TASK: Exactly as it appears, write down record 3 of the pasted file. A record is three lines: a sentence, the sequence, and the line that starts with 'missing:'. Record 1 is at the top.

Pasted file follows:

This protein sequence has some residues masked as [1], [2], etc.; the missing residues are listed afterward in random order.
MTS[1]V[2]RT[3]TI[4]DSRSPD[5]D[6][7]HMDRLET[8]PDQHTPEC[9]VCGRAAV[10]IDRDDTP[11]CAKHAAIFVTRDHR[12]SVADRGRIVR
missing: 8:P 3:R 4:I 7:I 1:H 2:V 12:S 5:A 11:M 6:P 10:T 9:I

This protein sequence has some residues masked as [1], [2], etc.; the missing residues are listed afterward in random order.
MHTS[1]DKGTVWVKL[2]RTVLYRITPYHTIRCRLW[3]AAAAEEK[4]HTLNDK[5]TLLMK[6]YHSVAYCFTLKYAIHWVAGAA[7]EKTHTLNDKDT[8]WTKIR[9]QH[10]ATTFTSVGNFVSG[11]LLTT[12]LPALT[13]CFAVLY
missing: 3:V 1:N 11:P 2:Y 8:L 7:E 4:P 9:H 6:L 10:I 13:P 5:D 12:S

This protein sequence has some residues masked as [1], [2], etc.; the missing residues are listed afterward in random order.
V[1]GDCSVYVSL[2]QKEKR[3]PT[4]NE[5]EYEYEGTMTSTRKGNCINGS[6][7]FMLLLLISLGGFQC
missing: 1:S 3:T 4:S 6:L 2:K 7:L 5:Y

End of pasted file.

This protein sequence has some residues masked as [1], [2], etc.; the missing residues are listed afterward in random order.
V[1]GDCSVYVSL[2]QKEKR[3]PT[4]NE[5]EYEYEGTMTSTRKGNCINGS[6][7]FMLLLLISLGGFQC
missing: 1:S 3:T 4:S 6:L 2:K 7:L 5:Y